Quotations About / On: TOMORROW

  • 21.
    I've no time now, but believe me as surely as the moon will set and the sun will rise I shall kill you tomorrow night. I shall kill you even if you hide in the deepest cave of the earth. At ten o'clock tomorrow night, I shall kill you.
    (R.C. Sherriff (1896-1975), British screenwriter. James Whale. Jack Griffin (Claude Rains), The Invisible Man, informationrming Kemp that he will pay him back for his betrayal (1933). Full name Robert Cedric Sherriff.)
  • 22.
    This is not Johnson's war. This is America's war. If I drop dead tomorrow, this war will still be with you.
    (Lyndon Baines Johnson (1908-1973), U.S. president. Lyndon Johnson's War, preface, p. vi, W.W. Norton (1989). On Vietnam.)
  • 23.
    Whatever is a reality today, whatever you touch and believe in and that seems real for you today, is going to be—like the reality of yesterday—an illusion tomorrow.
    (Luigi Pirandello (1867-1936), Italian author, playwright. The father, in Six Characters in Search of an Author, act 3 (1921).)
  • 24.
    The only limit to our realization of tomorrow will be our doubts of today. Let us move forward with strong and active faith.
    (Franklin D. Roosevelt (1882-1945), U.S. president. FDR Speaks authorized edition of speeches, 1933-1945 (recordings of Franklin Roosevelt's public addresses), side 12, undelivered address, Jefferson Day, given here by FDR, Jr. (April 13, 1945), ed. Henry Steele Commager, Introduction by Eleanor Roosevelt, Washington Records, Inc. (1960). This was FDR's last appeal for Americans to remain united in pursuit of peace as they had remained united in search of victory.)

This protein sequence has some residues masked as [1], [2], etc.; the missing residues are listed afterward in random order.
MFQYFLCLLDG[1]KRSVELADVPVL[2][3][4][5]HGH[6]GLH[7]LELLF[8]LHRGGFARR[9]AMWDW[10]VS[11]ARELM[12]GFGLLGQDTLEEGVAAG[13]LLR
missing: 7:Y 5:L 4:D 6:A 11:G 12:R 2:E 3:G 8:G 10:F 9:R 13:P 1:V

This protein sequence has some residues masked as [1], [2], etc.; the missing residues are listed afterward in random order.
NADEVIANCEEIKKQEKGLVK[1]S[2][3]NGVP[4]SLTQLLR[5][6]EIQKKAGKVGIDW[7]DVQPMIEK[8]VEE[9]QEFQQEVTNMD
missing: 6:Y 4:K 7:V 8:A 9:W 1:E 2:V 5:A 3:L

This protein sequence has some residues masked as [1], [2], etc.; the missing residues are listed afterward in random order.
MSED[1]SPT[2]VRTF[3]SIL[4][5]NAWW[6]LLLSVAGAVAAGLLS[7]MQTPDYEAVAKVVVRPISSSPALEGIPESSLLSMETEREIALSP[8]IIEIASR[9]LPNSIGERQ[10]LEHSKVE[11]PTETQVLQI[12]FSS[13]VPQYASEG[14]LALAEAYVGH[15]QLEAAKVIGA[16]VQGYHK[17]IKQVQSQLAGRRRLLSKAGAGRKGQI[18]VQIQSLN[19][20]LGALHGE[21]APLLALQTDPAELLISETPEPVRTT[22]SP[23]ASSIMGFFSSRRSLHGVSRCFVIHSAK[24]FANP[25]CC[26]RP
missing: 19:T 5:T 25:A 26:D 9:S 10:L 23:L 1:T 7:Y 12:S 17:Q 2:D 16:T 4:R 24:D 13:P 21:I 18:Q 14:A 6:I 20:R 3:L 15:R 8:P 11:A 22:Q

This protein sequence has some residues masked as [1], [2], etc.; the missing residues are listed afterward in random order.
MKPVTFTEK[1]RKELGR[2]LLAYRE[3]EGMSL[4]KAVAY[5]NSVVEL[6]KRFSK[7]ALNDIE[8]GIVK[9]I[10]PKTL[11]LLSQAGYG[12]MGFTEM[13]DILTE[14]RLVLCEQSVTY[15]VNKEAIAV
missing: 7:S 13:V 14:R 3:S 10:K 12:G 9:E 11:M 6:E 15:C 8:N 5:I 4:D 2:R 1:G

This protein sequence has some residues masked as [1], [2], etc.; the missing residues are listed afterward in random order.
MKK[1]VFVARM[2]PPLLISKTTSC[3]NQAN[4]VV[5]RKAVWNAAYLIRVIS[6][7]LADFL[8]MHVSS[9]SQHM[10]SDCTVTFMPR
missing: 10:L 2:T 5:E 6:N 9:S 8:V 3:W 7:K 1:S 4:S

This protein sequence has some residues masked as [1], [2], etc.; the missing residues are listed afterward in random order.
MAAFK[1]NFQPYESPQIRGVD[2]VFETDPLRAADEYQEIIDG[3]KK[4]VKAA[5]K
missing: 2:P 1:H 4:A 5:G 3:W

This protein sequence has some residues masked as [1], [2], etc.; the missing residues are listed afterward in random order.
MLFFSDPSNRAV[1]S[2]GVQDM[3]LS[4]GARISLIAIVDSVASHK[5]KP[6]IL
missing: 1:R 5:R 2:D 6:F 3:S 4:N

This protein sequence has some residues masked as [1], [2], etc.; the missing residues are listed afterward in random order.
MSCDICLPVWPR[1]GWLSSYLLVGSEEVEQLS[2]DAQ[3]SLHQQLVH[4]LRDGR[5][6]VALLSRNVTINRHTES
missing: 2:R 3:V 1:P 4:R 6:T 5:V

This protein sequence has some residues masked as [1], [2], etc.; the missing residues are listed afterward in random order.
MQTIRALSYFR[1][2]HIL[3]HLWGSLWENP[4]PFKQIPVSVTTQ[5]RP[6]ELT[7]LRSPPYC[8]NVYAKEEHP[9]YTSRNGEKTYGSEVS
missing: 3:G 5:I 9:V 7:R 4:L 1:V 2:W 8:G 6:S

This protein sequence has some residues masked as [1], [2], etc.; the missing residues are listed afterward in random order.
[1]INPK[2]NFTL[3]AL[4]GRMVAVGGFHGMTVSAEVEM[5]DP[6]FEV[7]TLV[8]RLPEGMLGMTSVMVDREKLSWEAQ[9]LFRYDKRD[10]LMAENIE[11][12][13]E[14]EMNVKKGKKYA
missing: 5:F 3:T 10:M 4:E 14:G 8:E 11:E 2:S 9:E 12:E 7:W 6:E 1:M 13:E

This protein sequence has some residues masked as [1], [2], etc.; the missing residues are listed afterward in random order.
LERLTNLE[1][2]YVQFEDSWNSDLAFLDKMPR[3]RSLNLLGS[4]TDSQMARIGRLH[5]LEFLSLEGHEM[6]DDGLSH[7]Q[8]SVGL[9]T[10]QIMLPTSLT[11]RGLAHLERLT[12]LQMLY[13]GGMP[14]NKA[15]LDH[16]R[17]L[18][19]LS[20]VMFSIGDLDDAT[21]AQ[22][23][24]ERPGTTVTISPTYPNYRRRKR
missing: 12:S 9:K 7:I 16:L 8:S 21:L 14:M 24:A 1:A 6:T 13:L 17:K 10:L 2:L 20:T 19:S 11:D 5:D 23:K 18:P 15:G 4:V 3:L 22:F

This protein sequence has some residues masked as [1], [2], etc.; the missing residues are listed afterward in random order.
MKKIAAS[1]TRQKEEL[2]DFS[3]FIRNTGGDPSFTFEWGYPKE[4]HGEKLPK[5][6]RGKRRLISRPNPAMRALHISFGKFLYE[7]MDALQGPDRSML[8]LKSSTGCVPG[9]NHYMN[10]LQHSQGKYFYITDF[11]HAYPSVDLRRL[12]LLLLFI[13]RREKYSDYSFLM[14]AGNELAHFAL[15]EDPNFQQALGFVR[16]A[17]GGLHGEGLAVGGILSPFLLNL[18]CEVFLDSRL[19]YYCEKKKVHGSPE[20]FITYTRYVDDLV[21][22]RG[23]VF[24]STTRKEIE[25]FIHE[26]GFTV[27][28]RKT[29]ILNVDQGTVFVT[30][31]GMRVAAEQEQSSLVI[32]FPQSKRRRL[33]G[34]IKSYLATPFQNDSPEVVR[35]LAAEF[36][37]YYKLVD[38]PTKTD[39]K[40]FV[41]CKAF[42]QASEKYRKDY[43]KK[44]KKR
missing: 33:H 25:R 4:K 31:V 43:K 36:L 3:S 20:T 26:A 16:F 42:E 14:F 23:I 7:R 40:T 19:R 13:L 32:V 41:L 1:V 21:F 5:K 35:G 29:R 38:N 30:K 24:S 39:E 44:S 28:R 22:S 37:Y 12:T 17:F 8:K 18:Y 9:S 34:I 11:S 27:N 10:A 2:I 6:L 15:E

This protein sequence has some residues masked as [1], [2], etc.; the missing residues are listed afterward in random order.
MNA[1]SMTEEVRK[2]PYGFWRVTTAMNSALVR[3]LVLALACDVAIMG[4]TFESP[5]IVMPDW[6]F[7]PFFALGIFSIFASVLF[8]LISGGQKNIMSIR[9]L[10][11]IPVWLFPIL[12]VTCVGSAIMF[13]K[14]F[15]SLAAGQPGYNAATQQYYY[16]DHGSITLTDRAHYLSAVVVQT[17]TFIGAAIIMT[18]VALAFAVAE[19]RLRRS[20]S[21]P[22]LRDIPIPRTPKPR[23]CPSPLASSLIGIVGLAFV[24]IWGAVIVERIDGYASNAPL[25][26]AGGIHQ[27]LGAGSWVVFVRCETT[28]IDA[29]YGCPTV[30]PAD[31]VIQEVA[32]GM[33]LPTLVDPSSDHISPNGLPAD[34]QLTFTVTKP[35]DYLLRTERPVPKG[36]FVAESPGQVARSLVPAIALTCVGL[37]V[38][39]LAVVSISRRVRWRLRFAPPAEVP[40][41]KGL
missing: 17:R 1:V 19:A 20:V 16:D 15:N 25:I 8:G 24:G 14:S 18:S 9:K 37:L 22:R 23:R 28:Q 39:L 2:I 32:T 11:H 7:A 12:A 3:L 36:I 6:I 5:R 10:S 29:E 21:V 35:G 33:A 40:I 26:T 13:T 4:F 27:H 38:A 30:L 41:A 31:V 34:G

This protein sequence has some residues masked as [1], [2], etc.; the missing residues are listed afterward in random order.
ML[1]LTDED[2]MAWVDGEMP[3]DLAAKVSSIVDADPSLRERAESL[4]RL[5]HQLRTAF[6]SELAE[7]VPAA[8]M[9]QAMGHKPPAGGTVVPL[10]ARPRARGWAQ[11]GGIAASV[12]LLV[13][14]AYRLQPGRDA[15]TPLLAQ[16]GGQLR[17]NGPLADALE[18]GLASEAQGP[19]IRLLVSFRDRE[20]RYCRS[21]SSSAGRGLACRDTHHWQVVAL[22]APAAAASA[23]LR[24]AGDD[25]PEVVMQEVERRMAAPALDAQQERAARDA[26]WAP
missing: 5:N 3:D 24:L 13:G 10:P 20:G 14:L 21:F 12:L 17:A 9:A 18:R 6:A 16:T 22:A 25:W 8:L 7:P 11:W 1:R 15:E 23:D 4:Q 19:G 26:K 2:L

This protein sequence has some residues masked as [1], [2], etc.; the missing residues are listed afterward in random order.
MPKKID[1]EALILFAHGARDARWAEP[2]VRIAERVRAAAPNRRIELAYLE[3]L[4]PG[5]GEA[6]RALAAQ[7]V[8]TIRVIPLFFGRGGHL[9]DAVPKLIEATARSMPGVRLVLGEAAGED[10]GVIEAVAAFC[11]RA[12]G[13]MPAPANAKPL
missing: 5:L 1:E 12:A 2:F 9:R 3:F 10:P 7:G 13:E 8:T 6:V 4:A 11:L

• 25.
    How unreliable is the woman caught being faithful! Today she is faithful to you, tomorrow to another.
    (Karl Kraus (1874-1936), Austrian writer. Trans. by Harry Zohn, originally published in Beim Wort genommen (1955). Half-Truths and One-and-a-Half Truths, University of Chicago Press (1990).)
    More quotations from: Karl Kraus, tomorrow, today, woman
  • 26.
    Which is better: to have Fun with Fungi or to have Idiocy with Ideology, to have Wars because of Words, to have Tomorrow's Misdeeds out of Yesterday's Miscreeds?
    (Aldous Huxley (1894-1963), British author. "Culture and the Individual," Moksha: Writings on Psychedelics and the Visionary Experience (1931-1963), eds. Horowitz and Palmer (1977).)
  • 27.
    Travelling, gentlemen, is medieval, today we have means of communication, not to speak of tomorrow and the day after, means of communication that bring the world into our homes, to travel from one place to another is atavistic.
    (Max Frisch (1911-1991), Swiss author, critic. Originally published as Homo faberEin Bericht, Suhrkamp (1957). Professor O., in Homo FaberA Report, p. 100, trans. by Michael Bullock (1977), Abelard-Schuman (1959).)
  • 28.
    Just as petals fall from drying garlands, which you can see aimlessly swimming in wine-bowls are we lovers, who now puff up our chests, but perhaps tomorrow the fateful day will shut us down.
    (Propertius Sextus (c. 50-16 B.C.), Roman elegist. Oxford Classical Text, II.15. 51-54.)
  • 29.
    We are playing with fire when we skip the years of three, four, and five to hurry children into being age six.... Every child has a right to his fifth year of life, his fourth year, his third year. He has a right to live each year with joy and self-fulfillment. No one should ever claim the power to make a child mortgage his today for the sake of tomorrow.
    (James L. Hymes, Jr. (20th century), U.S. child development specialist, author. Teaching the Child Under Six, ch. 2 (1968).)
  • 30.
    Superstition? Who can define the boundary line between the superstition of yesterday and the scientific fact of tomorrow?
    (Garrett Fort (1900-1945), U.S. screenwriter, and Lambert Hillyer. Prof. Von Helsing (Edward Van Sloan), Dracula's Daughter, reacting to his friend Garth's disbelief in his story of vampires (1936). the character's name is Von Helsing here, although it was Van Helsing in Dracula; story suggested by Oliver Jeffries. Based on a story by Bram Stoker.)
    More quotations from: Garrett Fort, yesterday, tomorrow
[Hata Bildir]